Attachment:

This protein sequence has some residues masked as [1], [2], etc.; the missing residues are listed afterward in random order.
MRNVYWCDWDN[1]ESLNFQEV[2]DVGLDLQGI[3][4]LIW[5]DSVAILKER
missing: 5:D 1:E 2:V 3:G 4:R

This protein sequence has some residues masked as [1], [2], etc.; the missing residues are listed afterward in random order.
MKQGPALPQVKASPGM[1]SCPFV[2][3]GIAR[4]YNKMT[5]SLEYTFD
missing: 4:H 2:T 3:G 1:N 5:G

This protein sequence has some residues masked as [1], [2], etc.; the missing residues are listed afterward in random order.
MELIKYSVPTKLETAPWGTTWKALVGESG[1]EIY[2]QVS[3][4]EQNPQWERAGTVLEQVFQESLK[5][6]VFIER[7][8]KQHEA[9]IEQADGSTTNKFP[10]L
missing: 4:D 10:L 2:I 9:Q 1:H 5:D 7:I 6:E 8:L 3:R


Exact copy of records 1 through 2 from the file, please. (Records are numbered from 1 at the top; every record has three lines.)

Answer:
This protein sequence has some residues masked as [1], [2], etc.; the missing residues are listed afterward in random order.
MRNVYWCDWDN[1]ESLNFQEV[2]DVGLDLQGI[3][4]LIW[5]DSVAILKER
missing: 5:D 1:E 2:V 3:G 4:R

This protein sequence has some residues masked as [1], [2], etc.; the missing residues are listed afterward in random order.
MKQGPALPQVKASPGM[1]SCPFV[2][3]GIAR[4]YNKMT[5]SLEYTFD
missing: 4:H 2:T 3:G 1:N 5:G